Yet Another YA That Promotes Abusive RelationshipsAm I the only one who saw all of the abuse in this and had to put it down?SPOILERY REVIEW FOR THE FIRST 120 PAGESRight off the bat, you have the main character’s parents killed right in front of her because her mom’s Fae ex was jealous. Surprisingly, Madoc was OK. I actually didn’t mind him, but the idea of him being a Redcap kinda threw me because I’d always pictured Redcaps as some of the biggest, ugliest, and baddest faeries, not a slim, handsome Fae dude. Also Jude was…OK with him having killed her parents? . . . If Madoc hadn’t killed her parents I’d probably like him, but the whole situation feels like Stockholm’s or something.Jude grows up in Faerie, from the age of seven to when this book picks up. She’s trying her hardest to earn her place since her eldest sister is Fae and doesn’t need to, and her twin is content being someone’s wife. Jude wants a purpose. All of this, I like. The plot itself was actually kind of interesting due to the political tangle, Jude’s strong will, and the Fae land as is.Despite that, I could not, in good conscience, continue to read this after page 120. That sick, queasy feeling that almost makes you puke because of guilt or shame or something? Yeah, I had that. I felt like by reading this book, I was condoning the behavior of Cardan and the writing of Holly Black. No. Freaking. Thank you.Cardan physically, emotionally, and mentally abuses her himself while also letting his little gang of brats do the same as well as sexually assault her and not stop her. The only one who even does ANYTHING is Locke, and yeah, I have issues with him too.Page 95 starts the sexual assault. Faerie fruit makes humans listen to Fae suggestions as well as euphoric. What entails is Cardan’s gang force feeds Jude fruit (because she is human and weak, and a woman, I might add), and Jude is suddenly tripping out. One of the guys literally forces Jude to eat this fruit. Oh, and did I mention that this is entirely during their class and NO one tries to stop them? Fake world or not, Holly Black is condoning people standing back and watching since NO ONE steps in.Even though Cardan “acts” disturbed by the events, almost like the author is building it up for him to be a love interest, he still takes away the one thing that will knock Jude back to reality, and laughs. The other students laugh at this whole event. The gang begins to ask her who she wants to kiss, tells her to take off her clothes. Once Jude is in nothing but her underclothes, they want her to lick the fruit off their hands, Cardan wants her to grovel and kiss his feet, but Locke steps in and says he will take her home before her humiliation gets to be worse.Page 22, Valerian publicly yanks on Jude’s hair and makes fun of her lack of Fae-ness. shortly after, on the next two or three pages, simply because a boy would not move out of the way of Cardan and his entourage, Cardan rips off the boy’s wings and the faeries laugh and go about their business. The boy sobs.If this doesn’t flat out show that bullying is OK if you’re “important,” then please feel free to tell me what it says. I know it’s a fantasy world, but people sometimes read this stuff and don’t see fantasy because of a million reasons, or they read this and it subliminally affects them.Page 28, Cardan and gang walk past Jude and sister while at school, and kicks dirt into their food as he does. “I look up to see him watching me with cruel delight” (Cruel Prince, 22).”Dirt. It’s what you came from, mortal. It’s what you’ll return to soon enough. Take a bite.” Nicasia, page 22.Cardan threatens to force Jude to eat the dirty fruit after she snaps back at them. Nicasia pulls pins from Jude’s hair and makes fun of her, claiming she stole it to true and look pretty and that she will never be beautiful.Locke once again steps in to distract the group, but it doesn’t help as Cardan tells Jude she must withdraw from the Summer Tournament that she wants to enter. Entering means she could earn her place in the Fae lands as a knight.”Withdraw now, or wish that you had.” Page 30.Chapter 6 details the times other Faeries have assaulted Jude before Cardan and Co. started to. One bites off the tip of her finger, and one forced her to drink Faerie water and dance until she was freaking out (Faeries can make you dance until you die).Chapter 7, in brief detail, Cardan and Co. throw Jude and her sister into a river where Nixies live. Nixies will eat humans. Both girls struggle with the currents, as they are wearing dresses, and Jude catches her sister.”This is just a game, but sometimes we play too hard with our toys. And then they break.””It’s not like we drowned you ourselves.”Jude fights against the currents after the above two mentioned quotes were said, and manages to get back to Taryn on the rock.Cardan’s deal is thus to Taryn: he will let her out of the rive if she A) climbs up by herself out of the water, B) kiss Cardan on both cheeks, and C) never defend Jude. Jude tells Taryn to go, and Taryn flees and does all of that.”Your sister abandoned you,” says Cardan on page 51. he goes on to make threats about how he can do anything he likes to Jude and humans, but that he won’t if she’ll just give up.When she says no, they leave Taryn and Jude, and Jude has to climb out of the water by herself.Cardan continues to make threats such as “You’re going to regret that” on page 66, upsetting Taryn before that, and says that he could get Taryn to have sex with him if he wanted to on page 74. He tells Jude to get down on her knees and beg for forgiveness from him.Why do I bring all of this up, you may ask? Because of the subtle hints along the way that Cardan in a potential love interest for Jude. not only that, to make him more relatable, Jude is hiding in Cardan’s eldest brother’s house, and on pages 117 to 119, Jude watches Balekin brutally beat Cardan, as well as try to force Cardan to kill a human servant. Cardan refuses and leaves.And suddenly Cardan becomes poor little Cardan who has been abused all his life, and the subtle shift that Jude, and we the readers, need to forgive him his actions. I’m not saying Jude is forced to or does forgive him, but what is with this trend in YA literature, especially stuff with faeries, that a love interest is always abusive? Horrifically so???This. Needs. To. Stop. NOW!I give this book 0 stars because I’m freaking fed up with this crap. We already live in a world where teenagers think that Joker and Harley Quinn are a dream relationship, can we PLEASE not continue feeding that mindset? Who cares if the person is hot if they will beat the living crap out of you or screw with your head and emotions so much that you feel like you are nothing in life. This is exactly why ACOTAR was such an awful series, and now we have the “new” ACOTAR series WITH THE EXACT SAME PROBLEMS. Just like how people idolize Rhys and Tamlin, people are going to like Cardan and say “he’s not that bad.”Please stop.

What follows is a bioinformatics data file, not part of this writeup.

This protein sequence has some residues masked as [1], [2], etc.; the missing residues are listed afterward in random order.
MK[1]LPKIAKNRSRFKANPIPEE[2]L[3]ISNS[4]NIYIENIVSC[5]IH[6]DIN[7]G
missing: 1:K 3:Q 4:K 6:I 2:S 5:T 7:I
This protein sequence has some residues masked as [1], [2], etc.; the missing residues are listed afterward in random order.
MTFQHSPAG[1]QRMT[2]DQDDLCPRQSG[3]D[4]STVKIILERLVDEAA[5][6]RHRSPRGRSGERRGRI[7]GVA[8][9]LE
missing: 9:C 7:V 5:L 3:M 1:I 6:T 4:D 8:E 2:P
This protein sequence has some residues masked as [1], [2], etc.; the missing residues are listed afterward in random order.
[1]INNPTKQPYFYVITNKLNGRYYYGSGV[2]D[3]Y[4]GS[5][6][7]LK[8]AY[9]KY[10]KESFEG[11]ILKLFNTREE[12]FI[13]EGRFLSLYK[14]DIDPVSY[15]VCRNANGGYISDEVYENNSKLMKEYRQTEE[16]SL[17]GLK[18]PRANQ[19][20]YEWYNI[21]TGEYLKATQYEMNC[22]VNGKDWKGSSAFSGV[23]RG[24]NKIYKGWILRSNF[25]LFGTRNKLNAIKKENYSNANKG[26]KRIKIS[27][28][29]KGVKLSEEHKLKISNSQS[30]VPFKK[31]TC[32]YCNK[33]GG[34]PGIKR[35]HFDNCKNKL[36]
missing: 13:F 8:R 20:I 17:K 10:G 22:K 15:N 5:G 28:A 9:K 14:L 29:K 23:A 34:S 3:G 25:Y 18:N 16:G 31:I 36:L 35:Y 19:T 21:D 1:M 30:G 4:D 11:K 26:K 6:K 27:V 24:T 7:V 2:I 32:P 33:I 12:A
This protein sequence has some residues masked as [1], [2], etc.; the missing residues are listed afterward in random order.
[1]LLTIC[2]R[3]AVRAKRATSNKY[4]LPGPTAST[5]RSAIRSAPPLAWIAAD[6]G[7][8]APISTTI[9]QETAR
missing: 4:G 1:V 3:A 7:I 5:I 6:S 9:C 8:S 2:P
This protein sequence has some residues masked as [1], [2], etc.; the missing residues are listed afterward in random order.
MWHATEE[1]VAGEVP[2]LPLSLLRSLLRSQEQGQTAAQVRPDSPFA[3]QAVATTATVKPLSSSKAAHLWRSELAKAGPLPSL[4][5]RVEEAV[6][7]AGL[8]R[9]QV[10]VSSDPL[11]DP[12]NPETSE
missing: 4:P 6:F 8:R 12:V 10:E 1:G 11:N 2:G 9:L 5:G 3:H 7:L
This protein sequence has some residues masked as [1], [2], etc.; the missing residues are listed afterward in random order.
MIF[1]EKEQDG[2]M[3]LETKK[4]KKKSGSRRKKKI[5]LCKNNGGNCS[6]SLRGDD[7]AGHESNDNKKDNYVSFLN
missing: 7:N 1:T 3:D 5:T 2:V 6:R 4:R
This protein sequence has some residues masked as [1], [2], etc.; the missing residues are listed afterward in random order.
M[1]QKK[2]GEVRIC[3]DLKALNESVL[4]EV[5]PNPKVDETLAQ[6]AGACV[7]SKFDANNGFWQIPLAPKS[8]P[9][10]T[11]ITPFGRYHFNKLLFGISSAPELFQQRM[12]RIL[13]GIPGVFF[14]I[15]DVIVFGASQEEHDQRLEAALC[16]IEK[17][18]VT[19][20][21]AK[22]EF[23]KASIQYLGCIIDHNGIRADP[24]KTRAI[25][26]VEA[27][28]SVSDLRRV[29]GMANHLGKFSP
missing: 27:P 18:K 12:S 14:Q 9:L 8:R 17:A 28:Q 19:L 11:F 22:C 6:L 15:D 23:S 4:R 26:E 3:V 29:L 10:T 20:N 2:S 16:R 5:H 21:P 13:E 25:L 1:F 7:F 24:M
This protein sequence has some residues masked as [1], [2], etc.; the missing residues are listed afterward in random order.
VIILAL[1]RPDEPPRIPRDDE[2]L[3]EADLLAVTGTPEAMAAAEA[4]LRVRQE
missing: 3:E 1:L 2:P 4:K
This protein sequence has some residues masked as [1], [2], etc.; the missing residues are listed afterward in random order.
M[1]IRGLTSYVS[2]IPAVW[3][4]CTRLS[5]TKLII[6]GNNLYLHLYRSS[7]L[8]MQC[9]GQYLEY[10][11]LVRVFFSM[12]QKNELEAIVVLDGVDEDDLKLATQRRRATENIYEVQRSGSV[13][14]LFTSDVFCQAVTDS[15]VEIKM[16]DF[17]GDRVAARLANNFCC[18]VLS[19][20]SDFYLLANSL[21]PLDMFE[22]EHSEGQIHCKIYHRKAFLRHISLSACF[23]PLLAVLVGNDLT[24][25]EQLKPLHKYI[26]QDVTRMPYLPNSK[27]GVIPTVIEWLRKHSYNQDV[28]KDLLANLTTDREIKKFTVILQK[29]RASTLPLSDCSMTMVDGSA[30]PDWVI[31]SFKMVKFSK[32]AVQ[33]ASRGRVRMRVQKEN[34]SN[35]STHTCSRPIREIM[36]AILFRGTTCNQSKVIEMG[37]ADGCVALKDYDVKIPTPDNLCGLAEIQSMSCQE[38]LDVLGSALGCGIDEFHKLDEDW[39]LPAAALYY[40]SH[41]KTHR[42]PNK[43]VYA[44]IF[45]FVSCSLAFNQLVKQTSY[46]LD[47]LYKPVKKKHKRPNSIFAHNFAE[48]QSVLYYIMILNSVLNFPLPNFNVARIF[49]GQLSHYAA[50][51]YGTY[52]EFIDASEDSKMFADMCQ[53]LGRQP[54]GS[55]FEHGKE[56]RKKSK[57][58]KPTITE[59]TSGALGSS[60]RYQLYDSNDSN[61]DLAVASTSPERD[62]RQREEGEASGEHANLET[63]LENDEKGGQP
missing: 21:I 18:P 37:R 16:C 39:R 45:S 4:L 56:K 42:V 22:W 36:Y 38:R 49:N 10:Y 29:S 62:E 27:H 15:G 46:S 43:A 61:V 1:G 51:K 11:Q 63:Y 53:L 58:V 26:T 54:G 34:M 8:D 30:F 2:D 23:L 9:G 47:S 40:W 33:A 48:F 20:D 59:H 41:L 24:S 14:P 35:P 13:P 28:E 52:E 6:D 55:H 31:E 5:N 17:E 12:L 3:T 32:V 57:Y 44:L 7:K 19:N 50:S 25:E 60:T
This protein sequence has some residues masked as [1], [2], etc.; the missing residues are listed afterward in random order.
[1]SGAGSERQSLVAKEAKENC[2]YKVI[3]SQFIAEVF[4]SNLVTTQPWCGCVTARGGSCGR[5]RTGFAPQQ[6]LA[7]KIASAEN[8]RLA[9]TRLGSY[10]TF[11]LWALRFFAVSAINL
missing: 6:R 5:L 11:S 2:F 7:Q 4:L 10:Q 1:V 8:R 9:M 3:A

3. SV